Washington, Dec 22: US President-elect Donald Trump has created a new trade body within the White House that would report directly to him and roped in an economist and a billionaire both known for their anti-China stance for his economic team.
The formation of the White House National Trade Council further demonstrates Trump's determination to make American manufacturing "great" again and to provide every American the opportunity to work in a decent job at a decent wage, the presidential transition team said.
The council would be headed by economist and University of California-Irvin Professor Peter Navarro, who would serve as Assistant to the President and Director of Trade and Industrial Policy, the team said in a statement.
"Navarro is a visionary economist and will develop trade policies that shrink our trade deficit, expand our growth, and help stop the exodus of jobs from our shores," it said, adding that he has been instrumental in challenging the prevailing Washington orthodoxy on so-called free trade.
According to the transition team, the mission of the National Trade Council will be to advise the President on innovative strategies in trade negotiations, coordinate with other agencies to assess US manufacturing capabilities and the defence industrial base, and help match unemployed American workers with new opportunities in the skilled manufacturing sector.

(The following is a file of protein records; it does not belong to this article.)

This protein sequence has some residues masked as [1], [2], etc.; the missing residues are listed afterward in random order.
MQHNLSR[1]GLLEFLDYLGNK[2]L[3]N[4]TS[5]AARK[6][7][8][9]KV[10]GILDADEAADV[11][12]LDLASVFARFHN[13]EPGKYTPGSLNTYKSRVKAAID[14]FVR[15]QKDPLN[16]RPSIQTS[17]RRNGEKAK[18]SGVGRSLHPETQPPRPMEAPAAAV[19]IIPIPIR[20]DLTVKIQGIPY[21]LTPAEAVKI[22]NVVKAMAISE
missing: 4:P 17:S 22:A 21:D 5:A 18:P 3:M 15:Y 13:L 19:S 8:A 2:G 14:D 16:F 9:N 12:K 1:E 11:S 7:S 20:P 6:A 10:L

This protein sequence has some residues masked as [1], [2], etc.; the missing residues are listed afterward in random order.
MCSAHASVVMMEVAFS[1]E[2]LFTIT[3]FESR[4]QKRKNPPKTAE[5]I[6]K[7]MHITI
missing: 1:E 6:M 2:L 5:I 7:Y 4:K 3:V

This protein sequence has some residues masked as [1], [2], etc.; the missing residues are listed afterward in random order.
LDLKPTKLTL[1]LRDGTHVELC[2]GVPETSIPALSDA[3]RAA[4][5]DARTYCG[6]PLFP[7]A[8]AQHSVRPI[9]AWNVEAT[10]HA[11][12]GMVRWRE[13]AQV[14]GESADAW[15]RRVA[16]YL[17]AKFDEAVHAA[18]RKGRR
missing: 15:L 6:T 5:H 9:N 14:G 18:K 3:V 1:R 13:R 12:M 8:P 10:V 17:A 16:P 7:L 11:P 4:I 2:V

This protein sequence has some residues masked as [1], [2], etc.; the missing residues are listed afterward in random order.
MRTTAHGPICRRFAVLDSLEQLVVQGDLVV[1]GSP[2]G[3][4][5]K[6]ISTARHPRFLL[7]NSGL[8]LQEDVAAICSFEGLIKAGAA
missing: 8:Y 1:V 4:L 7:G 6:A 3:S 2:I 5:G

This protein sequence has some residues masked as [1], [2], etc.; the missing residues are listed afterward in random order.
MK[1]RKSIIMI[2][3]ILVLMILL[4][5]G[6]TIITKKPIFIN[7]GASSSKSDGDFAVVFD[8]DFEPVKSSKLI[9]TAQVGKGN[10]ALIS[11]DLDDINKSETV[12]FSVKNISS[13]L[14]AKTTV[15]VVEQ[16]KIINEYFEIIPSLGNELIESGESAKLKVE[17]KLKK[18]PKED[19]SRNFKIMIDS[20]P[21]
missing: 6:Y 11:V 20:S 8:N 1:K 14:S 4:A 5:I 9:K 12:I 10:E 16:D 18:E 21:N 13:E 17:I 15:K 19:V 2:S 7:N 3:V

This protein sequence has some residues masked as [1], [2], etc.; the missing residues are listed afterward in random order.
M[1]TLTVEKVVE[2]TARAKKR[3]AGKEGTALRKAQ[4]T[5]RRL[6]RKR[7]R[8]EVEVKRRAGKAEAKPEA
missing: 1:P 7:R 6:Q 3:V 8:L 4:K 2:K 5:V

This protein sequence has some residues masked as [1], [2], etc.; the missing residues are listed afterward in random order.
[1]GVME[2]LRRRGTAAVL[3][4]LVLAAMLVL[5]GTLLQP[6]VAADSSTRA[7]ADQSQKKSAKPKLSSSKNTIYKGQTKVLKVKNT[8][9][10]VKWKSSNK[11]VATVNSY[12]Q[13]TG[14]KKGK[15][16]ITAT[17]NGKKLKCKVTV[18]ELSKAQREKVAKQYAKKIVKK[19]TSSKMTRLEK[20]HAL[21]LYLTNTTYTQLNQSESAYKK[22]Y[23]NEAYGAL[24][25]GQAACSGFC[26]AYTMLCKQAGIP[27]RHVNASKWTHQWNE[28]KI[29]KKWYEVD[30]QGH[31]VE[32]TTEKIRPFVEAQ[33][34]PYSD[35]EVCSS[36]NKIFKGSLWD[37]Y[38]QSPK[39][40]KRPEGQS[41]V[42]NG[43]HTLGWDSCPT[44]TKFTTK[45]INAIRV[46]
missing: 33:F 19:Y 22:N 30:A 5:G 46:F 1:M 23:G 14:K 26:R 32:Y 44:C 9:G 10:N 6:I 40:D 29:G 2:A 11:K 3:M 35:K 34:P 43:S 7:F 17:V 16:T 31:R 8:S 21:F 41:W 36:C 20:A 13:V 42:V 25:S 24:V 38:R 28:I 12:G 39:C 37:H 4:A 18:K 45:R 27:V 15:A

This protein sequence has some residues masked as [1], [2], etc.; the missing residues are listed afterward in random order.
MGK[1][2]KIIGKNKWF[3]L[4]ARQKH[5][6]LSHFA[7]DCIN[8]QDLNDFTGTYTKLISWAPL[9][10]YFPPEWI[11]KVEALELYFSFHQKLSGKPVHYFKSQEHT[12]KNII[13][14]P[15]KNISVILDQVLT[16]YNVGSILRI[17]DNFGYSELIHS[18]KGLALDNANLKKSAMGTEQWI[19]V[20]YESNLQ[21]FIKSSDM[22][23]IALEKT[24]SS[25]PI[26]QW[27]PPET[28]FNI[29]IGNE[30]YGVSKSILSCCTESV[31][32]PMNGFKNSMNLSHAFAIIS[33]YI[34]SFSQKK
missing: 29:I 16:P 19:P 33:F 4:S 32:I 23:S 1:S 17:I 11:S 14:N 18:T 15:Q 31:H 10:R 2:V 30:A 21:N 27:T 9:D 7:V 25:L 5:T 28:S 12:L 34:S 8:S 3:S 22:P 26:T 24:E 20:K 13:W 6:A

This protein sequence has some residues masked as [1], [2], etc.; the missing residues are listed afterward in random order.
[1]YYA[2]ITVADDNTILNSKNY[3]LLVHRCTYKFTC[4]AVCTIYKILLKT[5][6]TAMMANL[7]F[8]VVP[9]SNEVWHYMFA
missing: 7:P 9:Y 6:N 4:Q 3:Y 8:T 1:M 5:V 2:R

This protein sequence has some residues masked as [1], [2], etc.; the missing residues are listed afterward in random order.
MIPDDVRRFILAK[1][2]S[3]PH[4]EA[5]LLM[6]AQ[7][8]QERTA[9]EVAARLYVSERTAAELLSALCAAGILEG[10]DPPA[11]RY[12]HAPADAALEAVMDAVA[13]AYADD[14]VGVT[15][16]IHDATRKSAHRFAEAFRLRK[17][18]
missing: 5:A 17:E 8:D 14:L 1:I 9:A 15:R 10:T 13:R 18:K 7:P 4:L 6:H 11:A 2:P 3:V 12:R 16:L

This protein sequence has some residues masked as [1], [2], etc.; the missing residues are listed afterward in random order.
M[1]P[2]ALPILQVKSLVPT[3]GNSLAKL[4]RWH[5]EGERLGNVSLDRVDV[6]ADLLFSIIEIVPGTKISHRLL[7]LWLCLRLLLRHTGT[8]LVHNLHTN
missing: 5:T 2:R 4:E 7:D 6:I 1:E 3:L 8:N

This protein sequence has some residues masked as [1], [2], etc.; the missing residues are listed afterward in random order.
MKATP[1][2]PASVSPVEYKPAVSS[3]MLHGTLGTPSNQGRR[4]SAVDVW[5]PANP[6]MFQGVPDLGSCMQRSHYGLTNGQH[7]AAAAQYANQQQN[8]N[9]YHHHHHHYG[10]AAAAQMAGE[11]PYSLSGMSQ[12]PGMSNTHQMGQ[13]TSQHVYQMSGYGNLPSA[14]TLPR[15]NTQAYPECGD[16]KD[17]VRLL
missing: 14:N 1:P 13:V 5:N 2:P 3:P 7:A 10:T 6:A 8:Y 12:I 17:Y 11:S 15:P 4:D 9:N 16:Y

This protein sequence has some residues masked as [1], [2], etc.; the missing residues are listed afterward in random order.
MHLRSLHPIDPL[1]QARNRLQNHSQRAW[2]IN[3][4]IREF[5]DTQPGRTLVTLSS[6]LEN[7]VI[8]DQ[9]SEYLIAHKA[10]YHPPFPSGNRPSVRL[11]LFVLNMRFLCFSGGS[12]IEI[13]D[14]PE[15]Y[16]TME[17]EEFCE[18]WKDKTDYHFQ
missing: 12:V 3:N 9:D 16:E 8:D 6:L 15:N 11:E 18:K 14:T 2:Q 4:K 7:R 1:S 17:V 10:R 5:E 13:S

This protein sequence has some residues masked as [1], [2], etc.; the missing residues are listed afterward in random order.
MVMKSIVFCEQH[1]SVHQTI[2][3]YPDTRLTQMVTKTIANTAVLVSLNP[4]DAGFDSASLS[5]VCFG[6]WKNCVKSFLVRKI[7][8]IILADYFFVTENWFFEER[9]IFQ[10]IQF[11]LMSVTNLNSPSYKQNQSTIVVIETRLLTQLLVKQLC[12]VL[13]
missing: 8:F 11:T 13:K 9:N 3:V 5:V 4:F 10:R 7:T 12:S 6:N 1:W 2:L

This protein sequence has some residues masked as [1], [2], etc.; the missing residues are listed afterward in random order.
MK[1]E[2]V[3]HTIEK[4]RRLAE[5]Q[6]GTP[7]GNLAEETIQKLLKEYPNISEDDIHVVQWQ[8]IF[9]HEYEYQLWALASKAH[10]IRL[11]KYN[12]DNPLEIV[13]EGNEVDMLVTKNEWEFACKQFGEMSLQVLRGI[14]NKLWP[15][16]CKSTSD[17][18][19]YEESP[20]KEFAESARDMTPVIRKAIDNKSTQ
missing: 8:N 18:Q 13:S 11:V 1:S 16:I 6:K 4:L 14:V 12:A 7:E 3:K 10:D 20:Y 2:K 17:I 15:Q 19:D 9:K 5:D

Later in the day, Trump announced to appoint billionaire investor Carl Icahn to serve as special advisor on issues related to regulatory reform. Icahn was one of Trump's earliest supporters, and his intimate knowledge of what businesses need to grow and thrive makes him a trusted voice in developing President-elect's 'America First' economic agenda, the media statement said.
"Icahn will be a leader in helping American entrepreneurs shed job-killing regulations that stifle economic growth," it said. In a report, The Wall Street said the announcements "offer clues about how Trump will attempt to flesh out his distinct economic agenda that fuses traditional Republican principles of lower taxes and regulation" with a more populist approach on trade, immigration and manufacturing.
The Democratic National Committee deputy communications director Eric Walker alleged that this is a quid-pro-quo 25 years in the making. "In the early 1990s, Icahn came to Trump's rescue as his casino business was failing.
Today, Trump made Icahn the regulatory czar of his administration," he said. "The corrupt nature of this arrangement cannot be understated. Voters who wanted Trump to drain the swamp just got another face full of mud," he added.